We will get to know Clive Wynn-Candy better than we know ourselves, and what is amazing the movie will constantly undercut our expectations of movie conventions. First the duel is with a young German officer, from an Army that is trained in fencing. Wynne-Candy has never had a sword in his hand. When the duel starts we expect to see it, we do not. The camera cranes up, out of the building and we see that it is not only snowing but in a picture postcard manner. The young lady, Edith Hunter (Deborah Kerr), sits in a carriage awaiting the outcome of the duel. Later we learn Wynne- Candy almost lost his upper lip in the duel, hence the mustache later on.
The German chosen by lot to fight the duel for Germany’s honor Theo Kretschmar-Schuldorff, played by Anton Walbrook speaks very little English. He would like to be friends with Wynn-Candy, we fully expect Clive to push him out of his life, he does not, they become lifelong friends despite two World Wars. Theo tells Clive that he is in love with Edith and wants to marry her. We expect Clive to be crushed and hate Theo for suggesting it. He is not, he thinks it a splendid idea and helps Theo with the courtship. We know that Clive Wynn-Candy is in love with Edith even before he does.
Later Clive does realize his love for Edith. We expect him to try and win her away from the German, he does not. He goes on about his life, mostly big game hunting between wars, until the First World War happens and he is called up to active service again. He sees Theo in a POW camp for German officers after the war has ended. Theo snubs him in front of all the other Germans. We expect Clive to give up on the friend ship and come to hate Theo. Again, he does not, he insists they are friends for life even if Theo will not admit it.
Clive brings Theo to a dinner party attended only by crusty old English Upper Class Twits who patronize Theo and promise him that it is in England’s best interests to bring about a strong Germany. On his way back to Germany Theo makes comments about the naiveté of the English and how weak and cowardly they must be. We fully expect Theo to become a loyal Nazi in the next war. And again, he does not, he flees Germany and becomes an even more loyal friend to Clive, and denounces the Nazis at every opportunity.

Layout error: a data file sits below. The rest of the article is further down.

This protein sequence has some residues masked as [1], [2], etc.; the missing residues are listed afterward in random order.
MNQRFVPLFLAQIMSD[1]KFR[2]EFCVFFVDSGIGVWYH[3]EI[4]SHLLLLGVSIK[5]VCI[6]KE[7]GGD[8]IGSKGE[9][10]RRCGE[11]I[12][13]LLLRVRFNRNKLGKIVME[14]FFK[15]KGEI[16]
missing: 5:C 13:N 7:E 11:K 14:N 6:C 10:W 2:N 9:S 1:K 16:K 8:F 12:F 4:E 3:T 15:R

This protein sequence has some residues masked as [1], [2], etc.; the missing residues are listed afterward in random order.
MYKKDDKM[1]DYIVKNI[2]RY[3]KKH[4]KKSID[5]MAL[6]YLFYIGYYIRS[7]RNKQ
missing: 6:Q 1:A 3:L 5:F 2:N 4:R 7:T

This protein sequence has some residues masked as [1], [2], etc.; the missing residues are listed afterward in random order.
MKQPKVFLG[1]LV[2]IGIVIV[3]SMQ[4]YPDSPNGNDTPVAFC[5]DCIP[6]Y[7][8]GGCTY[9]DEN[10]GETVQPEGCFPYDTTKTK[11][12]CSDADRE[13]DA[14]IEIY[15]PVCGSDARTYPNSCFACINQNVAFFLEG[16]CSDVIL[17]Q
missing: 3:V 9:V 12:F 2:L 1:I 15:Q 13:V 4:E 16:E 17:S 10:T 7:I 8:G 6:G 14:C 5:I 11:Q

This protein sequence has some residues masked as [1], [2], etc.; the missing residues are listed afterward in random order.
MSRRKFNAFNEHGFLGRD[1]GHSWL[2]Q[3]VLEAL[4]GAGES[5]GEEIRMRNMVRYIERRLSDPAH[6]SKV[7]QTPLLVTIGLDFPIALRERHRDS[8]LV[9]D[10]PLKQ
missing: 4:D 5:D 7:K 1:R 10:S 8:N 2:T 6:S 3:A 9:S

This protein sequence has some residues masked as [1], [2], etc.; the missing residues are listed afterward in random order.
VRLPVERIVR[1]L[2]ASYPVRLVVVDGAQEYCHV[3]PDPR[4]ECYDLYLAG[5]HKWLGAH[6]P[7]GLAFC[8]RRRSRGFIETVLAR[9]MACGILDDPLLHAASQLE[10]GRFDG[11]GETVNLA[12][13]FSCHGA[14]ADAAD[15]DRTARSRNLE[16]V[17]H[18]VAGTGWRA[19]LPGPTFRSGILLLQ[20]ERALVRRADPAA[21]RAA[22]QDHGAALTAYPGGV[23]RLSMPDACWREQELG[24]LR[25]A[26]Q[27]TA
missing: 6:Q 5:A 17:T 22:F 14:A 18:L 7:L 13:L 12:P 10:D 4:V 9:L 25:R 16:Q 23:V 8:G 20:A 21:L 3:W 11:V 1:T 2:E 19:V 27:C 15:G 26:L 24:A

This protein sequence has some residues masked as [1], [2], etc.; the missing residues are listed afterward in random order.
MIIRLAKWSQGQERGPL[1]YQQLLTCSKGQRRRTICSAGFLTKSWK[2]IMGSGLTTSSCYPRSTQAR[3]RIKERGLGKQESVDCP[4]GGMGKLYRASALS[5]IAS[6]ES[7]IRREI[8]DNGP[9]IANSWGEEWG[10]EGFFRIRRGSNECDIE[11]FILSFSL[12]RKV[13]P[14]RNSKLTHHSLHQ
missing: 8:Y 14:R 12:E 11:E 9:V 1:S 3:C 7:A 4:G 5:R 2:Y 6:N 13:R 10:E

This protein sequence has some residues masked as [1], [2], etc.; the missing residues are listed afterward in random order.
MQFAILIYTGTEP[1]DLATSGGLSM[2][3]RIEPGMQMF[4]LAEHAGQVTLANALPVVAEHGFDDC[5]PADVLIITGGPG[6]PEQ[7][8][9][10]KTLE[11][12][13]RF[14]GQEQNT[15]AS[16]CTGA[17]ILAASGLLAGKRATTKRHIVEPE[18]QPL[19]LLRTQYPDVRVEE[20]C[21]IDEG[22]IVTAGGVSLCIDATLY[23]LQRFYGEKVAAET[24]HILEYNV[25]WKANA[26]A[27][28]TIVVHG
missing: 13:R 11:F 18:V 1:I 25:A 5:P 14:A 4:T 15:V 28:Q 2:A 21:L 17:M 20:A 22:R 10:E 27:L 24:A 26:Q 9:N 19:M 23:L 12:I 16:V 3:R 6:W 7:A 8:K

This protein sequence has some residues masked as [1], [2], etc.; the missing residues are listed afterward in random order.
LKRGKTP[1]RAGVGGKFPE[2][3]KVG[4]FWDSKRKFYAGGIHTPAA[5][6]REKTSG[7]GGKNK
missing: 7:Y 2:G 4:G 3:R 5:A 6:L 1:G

During World War One, while in a French nunnery Clive sees a young girl, again played by Deborah Kerr. This is the one confusing bit about this film, I thought that it was Edith, no it is a girl who looks like her. Clive courts her in a gentlemanly and honorable fashion and marries her. Maybe I’ve seen Vertigo too many times, I expected Clive to try and remake this girl into Edith, and again, he does not! Over and over the again this movie does the unexpected, the reverse of what we “know” a movie should show and tells us. Clive accepts this woman just as she is and loves her until she dies of movie disease (there has to be some cliché moments, even in a movie this good!)
Later on there is yet another woman played by Deborah Kerr, helping with the Home Guard during World War Two. We fully expect Clive, even though he is considerably older than her, to pursue her, or at least suggest that they might be a couple. And, yes, once again, he does not. He treats this young woman with respect and courtesy, as he does all the people that he encounters, through the whole course of the film.